Annville Institute Records,1900-1980 (bulk 1909-1979)

Descriptive Summary

Title
Annville Institute Records,1900-1980 (bulk 1909-1979)
Creator
Annville Institute
Extent
21 microfilm reels
Subjects
Women -- Settlement workers
Organizations, missionary -- Reformed Church in America -- Women's Board of Domestic Missions
McKee, Kentucky -- McKee Academy
Schools, settlement -- McKee Academy
Annville, Kentucky -- Annville Institute
Schools, settlement -- Annville Institute
Jackson County, Kentucky -- Schools, settlement
Appalachia -- Schools, settlement
Organizations, women's -- Reformed Church in America -- Women's Board of Domestic Missions
Missions -- Jackson County Ministries
Jackson County, Kentucky -- Missions
Curriculum -- Annville Institute
Annville, Kentucky -- Jackson County Ministries
Finding Aid Author
Processed by: staff; machine-readable finding aid created by:M. Plarr
Repository
Berea College

Collection Overview

Biography / History
Annville Institute was an early outgrowth of work begun in Jackson County by the Women's Board of Domestic Missions, the missionary branch of the Reformed Church in America (RCA). McKee was chosen as the first mission site and an academy was founded. By 1909, it was decided to turn the McKee Academy over to the county to run as a high school and to establish an industrial school at Annville. William A. Worthington and his wife, Henrietta Zwemer Tekolste Worthington, were given charge of the work and a school for grades one through eight opened in early 1910.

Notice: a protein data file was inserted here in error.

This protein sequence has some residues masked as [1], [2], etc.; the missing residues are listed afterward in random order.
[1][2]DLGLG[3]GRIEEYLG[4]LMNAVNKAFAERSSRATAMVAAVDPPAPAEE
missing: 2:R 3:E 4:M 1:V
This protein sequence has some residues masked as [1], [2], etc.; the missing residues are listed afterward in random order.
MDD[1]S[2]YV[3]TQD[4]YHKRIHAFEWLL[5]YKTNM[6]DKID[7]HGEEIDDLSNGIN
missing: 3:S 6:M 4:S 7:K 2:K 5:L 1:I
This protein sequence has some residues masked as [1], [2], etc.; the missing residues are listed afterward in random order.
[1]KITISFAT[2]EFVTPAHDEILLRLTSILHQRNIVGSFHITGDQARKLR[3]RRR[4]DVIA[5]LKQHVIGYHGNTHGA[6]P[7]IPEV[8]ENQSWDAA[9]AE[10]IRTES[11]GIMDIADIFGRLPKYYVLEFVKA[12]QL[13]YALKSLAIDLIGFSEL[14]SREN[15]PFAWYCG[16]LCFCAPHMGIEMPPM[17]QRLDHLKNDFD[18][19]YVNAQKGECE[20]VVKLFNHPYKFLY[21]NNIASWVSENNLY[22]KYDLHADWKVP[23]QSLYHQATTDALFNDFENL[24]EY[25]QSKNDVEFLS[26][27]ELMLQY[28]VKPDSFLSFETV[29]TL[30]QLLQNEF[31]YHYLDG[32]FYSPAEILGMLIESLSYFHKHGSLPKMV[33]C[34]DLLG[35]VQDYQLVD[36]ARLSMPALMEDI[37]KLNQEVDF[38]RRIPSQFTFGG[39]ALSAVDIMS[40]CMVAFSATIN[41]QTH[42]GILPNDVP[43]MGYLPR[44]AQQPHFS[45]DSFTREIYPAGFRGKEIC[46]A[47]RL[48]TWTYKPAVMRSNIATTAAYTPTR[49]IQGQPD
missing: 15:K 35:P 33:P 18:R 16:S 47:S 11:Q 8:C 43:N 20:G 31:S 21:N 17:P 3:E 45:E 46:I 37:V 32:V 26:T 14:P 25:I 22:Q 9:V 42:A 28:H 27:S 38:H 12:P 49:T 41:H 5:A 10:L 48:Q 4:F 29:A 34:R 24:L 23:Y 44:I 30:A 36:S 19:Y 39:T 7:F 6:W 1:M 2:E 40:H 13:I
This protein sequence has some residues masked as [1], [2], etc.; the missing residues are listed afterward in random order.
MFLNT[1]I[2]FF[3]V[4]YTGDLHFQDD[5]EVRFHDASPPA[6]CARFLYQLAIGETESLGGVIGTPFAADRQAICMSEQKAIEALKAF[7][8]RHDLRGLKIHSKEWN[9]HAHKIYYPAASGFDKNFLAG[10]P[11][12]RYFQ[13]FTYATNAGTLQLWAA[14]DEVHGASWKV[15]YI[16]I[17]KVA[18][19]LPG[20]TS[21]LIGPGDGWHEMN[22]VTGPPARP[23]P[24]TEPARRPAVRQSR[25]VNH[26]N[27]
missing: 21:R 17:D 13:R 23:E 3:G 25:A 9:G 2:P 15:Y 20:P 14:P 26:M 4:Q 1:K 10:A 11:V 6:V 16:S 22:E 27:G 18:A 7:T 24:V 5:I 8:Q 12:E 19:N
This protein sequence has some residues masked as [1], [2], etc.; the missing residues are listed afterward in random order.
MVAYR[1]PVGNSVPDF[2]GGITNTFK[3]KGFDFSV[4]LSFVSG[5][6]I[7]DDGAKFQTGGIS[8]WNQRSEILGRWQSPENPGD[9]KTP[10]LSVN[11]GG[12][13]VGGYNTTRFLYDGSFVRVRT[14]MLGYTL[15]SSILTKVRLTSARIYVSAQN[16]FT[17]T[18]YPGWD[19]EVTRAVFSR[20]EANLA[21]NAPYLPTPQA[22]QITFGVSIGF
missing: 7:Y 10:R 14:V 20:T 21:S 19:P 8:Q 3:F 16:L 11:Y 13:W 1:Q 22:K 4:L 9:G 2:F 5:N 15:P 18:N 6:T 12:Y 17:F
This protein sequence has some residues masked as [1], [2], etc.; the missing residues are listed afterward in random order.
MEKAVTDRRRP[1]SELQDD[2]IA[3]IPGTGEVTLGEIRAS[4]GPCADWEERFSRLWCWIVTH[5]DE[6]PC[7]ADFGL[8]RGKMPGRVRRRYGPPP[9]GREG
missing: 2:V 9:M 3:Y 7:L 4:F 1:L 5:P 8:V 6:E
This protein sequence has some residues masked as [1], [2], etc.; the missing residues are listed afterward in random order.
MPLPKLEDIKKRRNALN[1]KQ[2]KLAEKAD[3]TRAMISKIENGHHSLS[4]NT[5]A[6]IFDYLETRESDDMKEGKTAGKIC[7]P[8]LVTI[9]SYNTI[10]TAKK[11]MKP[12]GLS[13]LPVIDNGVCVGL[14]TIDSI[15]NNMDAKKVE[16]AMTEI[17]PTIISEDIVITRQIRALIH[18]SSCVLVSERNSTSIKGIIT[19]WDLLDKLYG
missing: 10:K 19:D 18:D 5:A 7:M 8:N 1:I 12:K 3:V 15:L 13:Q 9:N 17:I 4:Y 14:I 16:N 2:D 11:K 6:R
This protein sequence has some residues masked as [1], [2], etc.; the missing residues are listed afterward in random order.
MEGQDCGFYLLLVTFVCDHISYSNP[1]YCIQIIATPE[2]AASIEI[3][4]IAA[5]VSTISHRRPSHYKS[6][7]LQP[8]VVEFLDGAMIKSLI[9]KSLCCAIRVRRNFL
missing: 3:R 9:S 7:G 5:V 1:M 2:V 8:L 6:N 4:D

Basic educational skills became the focus although providing practical skills was also emphasized. By 1924, all twelve grades were offered. Boys and girls assisted in the operation of the school and its physical plant, with boys being trained in agriculture, automobile mechanics, plumbing, and other skills while girls were trained in weaving, laundry operation, sewing, and home nursing. This maintenance/educational program was sustained through the 1940s and continued despite some decline in administrative support. The 1960s and 1970s were a period of evaluation and transition for the school though the focus on academics, extracurricular activities, and Christian evangelism remained. Public schools and better roads, however, led to the closing of the Institute in 1978.
Beginning in 1978, a local RCA-related corporation, Jackson County Ministries, maintained the facilities and coordinated a variety of recreational programs for church-affiliated groups and operated important social ministries.